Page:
In this prophetic blend of history, theology, and cultural commentary, Mark Charles and Soong-Chan Rah reveal the far-reaching, damaging effects of the "Doctrine of Discovery." Healing begins when deeply entrenched beliefs are unsettled. Charles and Rah aim to recover a common memory and shared understanding of where we have been and where we are going.
Bui's book explores the anguish of immigration and the lasting effects that displacement has on a child and her family. With haunting, poetic writing and breathtaking art, she examines the strength of family, the importance of identity, and the meaning of home.
Pagans in the Promised Land provides a unique, well-researched challenge to U.S. federal Indian law and policy. It attacks the presumption that American Indian nations are legitimately subject to the plenary power of the United States.
IPOC is a community-based organization in the San Francisco Bay Area. Its members, including Ohlone tribal members and conservation activists, work together in order to accomplish social and environmental justice within the Bay Area American Indian community. Current projects include the preservation of Bay Area shellmounds, which are the sacred burial sites of the Ohlone Nation.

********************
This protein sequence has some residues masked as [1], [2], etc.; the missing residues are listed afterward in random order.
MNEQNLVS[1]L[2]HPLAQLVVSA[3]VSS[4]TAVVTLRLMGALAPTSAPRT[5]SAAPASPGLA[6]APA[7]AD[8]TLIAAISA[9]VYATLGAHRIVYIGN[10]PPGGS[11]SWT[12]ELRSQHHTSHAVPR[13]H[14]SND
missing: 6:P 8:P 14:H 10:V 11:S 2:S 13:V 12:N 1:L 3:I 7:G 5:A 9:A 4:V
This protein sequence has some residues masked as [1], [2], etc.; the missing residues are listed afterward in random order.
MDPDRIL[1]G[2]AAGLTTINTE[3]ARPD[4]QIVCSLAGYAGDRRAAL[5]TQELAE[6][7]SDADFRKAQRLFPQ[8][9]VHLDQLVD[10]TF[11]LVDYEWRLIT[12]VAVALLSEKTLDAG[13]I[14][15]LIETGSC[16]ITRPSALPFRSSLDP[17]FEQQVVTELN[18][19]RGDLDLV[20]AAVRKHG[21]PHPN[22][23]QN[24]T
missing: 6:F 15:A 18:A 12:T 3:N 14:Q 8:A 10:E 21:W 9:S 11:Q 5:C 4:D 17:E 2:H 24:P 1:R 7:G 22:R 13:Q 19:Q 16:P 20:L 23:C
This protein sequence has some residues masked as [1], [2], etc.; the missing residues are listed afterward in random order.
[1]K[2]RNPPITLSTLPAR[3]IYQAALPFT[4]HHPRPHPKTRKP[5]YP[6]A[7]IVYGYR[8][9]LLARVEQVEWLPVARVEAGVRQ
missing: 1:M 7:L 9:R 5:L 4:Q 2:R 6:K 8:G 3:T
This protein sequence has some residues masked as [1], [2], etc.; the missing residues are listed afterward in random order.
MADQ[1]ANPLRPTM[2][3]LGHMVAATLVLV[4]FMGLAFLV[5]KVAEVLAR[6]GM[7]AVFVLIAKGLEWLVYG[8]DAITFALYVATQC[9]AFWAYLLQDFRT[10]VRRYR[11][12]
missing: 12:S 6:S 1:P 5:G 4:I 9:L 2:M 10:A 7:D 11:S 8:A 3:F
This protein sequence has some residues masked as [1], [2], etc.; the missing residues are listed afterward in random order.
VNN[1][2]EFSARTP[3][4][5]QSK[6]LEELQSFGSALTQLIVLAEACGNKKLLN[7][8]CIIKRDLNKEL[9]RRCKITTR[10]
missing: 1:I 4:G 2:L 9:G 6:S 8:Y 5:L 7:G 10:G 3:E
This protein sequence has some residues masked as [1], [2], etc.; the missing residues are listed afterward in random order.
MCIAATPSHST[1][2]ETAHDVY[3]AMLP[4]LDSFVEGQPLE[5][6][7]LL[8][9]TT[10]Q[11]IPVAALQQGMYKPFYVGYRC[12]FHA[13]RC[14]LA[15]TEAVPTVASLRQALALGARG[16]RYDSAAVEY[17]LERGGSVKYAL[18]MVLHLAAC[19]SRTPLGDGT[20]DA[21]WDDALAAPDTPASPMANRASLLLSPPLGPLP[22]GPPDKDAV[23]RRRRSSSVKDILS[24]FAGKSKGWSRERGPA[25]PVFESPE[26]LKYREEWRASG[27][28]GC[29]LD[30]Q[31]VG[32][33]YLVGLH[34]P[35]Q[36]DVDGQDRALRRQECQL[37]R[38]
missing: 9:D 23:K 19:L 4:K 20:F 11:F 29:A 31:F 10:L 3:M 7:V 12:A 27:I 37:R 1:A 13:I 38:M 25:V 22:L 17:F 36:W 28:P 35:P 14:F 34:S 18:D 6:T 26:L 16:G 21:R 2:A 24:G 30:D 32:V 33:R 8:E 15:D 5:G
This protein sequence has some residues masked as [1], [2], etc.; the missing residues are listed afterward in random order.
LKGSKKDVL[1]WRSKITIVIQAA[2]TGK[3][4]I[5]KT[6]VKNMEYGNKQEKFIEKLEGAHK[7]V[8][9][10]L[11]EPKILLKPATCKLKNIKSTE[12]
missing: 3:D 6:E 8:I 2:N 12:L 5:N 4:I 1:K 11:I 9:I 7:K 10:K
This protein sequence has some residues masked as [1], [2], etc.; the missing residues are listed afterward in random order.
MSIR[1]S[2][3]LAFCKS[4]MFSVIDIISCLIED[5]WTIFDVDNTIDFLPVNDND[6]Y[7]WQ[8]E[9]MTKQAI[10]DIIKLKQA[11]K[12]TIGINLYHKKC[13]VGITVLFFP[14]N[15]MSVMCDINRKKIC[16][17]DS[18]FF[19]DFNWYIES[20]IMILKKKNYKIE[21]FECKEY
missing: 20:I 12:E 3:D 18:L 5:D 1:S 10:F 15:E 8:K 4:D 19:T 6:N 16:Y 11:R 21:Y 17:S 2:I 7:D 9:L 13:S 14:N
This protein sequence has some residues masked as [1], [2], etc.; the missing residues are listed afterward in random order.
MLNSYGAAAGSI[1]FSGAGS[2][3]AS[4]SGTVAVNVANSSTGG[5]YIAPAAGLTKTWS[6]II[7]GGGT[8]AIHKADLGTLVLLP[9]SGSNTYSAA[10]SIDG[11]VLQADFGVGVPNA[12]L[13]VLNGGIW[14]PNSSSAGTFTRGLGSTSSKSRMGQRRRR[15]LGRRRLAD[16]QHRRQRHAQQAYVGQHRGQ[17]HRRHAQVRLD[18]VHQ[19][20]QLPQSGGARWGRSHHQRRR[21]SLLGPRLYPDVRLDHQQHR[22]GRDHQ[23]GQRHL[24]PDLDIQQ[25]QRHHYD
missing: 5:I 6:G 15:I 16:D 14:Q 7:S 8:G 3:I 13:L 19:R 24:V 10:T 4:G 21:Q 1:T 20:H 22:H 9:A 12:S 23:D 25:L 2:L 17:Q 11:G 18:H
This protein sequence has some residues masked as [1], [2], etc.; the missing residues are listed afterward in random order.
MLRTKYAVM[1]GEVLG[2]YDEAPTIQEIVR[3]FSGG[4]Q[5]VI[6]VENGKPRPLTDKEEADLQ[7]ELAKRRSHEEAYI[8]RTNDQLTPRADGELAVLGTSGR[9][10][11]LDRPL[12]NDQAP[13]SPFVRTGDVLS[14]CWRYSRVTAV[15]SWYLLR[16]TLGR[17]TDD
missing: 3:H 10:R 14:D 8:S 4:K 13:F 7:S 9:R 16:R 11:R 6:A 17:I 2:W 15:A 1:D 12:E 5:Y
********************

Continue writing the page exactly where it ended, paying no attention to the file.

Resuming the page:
This map is in honor of all the Indigenous Nations [of colonial states]. It seeks to encourage people — Native and non-Native — to remember that these were once a vast land of autonomous Native peoples, who called the land by many different names according to their languages and geography. The hope is that it instills pride in the descendants of these People, brings an awareness of Indigenous history and remembers the Nations that fought and continue to fight valiantly to preserve their way of life.
Mark Charles is a national-speaker and writer regarding modern-day history. He leads his audiences to find the roots of social justice issues embedded deep in history.
If you live in the East Bay, you live on traditional Chochenyo and Karkin Ohlone land. This land has a deep history and a community of people who have lived here for thousands of years. For those of us who are not Indigenous to this land, the Shuumi Land Tax is a way to acknowledge this history and the Ohlone community.
The 1619 Project is a major initiative from The New York Times observing the 400th anniversary of the beginning of American slavery. It aims to reframe the country’s history, understanding 1619 as our true founding, and placing the consequences of slavery and the contributions of black Americans at the very center of the story we tell ourselves about who we are.